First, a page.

Drilling Program Brings Potential Health And Social Issues

Policies and decisions that promote program systematic dispossession, overincarceration. And poverty have repeatedly caused harm to Aboriginal and Torres Strait Islander communities.

Janine Mohamad, Zoe Staines, and their colleagues highlighted the wide range of cultural determinants. That affect health and were not addressed in the government’s Closing the Gap program. They gave examples of how government policies can continue to cause damage that must be repaired later.

Many Traditional Owners in Northern Territory’s Beetaloo Region see the Beetaloo cooperative. Drilling programme this way as more harm to their Country, water, and people.

The Beetaloo is the first of five major developments in five gas basins that were part of the A$6 billion. Plan by the prime minister for a gas led recovery from the economic impact of COVID. A Senate inquiry is currently examining the plan. It would greatly expand unconventional oil production through hydraulic fracturing (fracking), thereby increasing Australia’s greenhouse gas emissions.

Climate change has already caused harm worldwide and this has been strongly criticised. By Australian energy professionals, doctors, and other international bodies.

The Senate inquiry’s outcome will have a significant impact on the development of gas mining in basins in Aboriginal Lands, affecting communities and homelands.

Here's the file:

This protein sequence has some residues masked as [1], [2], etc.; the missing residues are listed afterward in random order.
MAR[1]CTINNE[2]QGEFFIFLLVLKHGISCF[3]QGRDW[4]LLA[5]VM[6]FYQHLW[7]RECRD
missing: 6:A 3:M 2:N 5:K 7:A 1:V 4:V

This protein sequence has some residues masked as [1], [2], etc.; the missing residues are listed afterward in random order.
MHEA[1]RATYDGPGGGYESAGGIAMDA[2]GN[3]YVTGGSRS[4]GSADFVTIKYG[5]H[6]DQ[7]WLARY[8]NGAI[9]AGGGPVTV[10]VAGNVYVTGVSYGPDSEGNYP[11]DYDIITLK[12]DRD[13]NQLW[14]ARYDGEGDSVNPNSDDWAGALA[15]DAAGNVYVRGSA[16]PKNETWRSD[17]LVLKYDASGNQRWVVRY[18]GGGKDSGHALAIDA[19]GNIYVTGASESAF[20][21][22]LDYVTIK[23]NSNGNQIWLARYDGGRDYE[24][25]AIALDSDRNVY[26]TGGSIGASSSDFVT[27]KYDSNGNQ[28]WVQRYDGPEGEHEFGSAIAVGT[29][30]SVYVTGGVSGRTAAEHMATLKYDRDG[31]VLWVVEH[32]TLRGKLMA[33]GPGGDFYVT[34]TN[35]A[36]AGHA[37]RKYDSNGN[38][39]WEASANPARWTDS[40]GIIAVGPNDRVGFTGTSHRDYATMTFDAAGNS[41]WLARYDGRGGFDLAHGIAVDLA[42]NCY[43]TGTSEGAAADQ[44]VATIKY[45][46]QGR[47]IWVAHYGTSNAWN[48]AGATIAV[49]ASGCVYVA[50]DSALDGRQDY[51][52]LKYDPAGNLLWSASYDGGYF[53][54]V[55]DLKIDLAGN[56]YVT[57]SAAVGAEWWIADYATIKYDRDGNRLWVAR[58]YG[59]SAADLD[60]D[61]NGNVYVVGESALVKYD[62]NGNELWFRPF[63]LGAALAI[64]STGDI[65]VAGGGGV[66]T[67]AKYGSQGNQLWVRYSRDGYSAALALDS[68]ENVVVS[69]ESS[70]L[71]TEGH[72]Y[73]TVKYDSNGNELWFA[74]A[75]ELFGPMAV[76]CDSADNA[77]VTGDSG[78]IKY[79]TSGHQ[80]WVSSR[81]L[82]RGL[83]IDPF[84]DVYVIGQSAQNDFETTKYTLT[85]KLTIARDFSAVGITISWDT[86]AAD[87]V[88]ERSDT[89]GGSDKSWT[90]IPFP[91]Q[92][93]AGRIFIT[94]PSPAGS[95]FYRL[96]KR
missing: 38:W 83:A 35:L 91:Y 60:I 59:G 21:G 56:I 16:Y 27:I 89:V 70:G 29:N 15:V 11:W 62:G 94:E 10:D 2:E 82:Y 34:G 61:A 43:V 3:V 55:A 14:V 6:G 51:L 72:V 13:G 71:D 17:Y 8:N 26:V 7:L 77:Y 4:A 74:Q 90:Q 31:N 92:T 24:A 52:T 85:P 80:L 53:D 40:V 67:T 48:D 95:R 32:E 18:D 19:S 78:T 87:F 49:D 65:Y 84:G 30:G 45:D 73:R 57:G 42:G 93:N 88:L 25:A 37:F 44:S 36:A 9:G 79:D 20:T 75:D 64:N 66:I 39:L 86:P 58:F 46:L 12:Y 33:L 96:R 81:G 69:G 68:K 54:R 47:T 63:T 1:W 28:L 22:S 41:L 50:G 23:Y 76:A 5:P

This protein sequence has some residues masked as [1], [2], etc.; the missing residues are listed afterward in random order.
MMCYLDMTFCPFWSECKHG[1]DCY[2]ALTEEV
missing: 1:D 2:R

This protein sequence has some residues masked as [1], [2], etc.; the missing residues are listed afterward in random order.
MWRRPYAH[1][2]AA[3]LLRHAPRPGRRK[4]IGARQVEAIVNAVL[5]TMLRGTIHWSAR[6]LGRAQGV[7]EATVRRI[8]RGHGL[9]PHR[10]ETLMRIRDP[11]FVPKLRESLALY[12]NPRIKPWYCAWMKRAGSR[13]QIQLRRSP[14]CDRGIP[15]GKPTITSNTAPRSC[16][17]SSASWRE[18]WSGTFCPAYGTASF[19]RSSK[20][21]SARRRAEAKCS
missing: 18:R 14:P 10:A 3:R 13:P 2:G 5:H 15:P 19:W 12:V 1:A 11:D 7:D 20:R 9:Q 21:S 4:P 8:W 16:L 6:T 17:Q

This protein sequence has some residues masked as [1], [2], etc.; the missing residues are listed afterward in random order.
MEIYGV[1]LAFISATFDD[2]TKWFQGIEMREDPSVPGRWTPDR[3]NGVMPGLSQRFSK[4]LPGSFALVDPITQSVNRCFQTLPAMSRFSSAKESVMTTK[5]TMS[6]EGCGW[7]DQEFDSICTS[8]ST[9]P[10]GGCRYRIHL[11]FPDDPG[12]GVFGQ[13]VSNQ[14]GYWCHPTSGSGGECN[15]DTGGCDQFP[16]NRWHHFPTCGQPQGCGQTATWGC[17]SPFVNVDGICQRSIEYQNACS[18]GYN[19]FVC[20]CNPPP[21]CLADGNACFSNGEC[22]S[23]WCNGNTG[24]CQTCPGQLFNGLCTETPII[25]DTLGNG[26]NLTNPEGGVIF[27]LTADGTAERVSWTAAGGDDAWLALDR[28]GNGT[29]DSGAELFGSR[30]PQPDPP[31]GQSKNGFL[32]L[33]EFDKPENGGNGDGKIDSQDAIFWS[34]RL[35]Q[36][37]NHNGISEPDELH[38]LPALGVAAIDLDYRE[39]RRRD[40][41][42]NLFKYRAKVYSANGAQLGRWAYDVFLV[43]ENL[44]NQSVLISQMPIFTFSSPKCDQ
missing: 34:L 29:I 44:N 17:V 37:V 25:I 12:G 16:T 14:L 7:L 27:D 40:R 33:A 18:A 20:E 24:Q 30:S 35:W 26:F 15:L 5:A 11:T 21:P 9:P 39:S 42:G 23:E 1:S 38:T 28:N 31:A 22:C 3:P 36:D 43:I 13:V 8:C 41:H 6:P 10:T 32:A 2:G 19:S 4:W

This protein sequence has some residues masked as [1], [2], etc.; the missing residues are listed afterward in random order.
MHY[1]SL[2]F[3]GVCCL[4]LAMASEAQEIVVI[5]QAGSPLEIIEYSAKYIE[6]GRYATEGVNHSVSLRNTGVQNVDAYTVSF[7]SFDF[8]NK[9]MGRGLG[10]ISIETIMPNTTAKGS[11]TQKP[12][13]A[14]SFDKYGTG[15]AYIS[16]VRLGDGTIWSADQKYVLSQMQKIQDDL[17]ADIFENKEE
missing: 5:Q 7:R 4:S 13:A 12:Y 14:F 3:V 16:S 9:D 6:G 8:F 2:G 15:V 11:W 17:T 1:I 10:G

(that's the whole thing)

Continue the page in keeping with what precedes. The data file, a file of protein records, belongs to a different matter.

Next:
The Commonwealth government cannot wait to “unlock the Beetaloo” – pledging A$50million in fracking grants to the NT, which includes A$21 million taxpayers’ money for Empire Energy to accelerate exploration.

There are serious health risks associated with the opening of remote Northern Territory areas to the oil-and-gas industry. These include the often ignored links with the sexual and physical violence suffered by Indigenous children and women in North America.

Unconventional Gas Mining Poses A Health Risk Program

The authors, along with David Shearman, have been translating research into government decision-makers and community groups for more than ten years.

Our research was extensively communicated to the NT government via [multiple written submissions], oral presentations and letters as well as to the NT chapter of Royal Australian College of Physicians.

This meticulous documentation shows the rapidly increasing evidence of environmental, climate and well-being losses that gas mining has caused to many people.

Our latest submission to the Beetaloo Senate inquiry included international evidence of serious harms to health, including:

  • heart failure
  • heart attacks
  • Asthma
  • severe birth defects
  • Psycho-social and mental health problems.

These messages were not receive in the NT fracking inquiry and subsequent Strategic Regional Environmental and Baseline Assessments (SREBA).

Remote Aboriginal Territorians already have much greater health burdens due to these conditions. Therefore, the Beetaloo area would suffer even greater health losses if it was expose to gas mining hazards.

These dangers include inhaled ozone, tiny particles in the air, and many chemicals that can disrupt people’s endocrine system in water and air.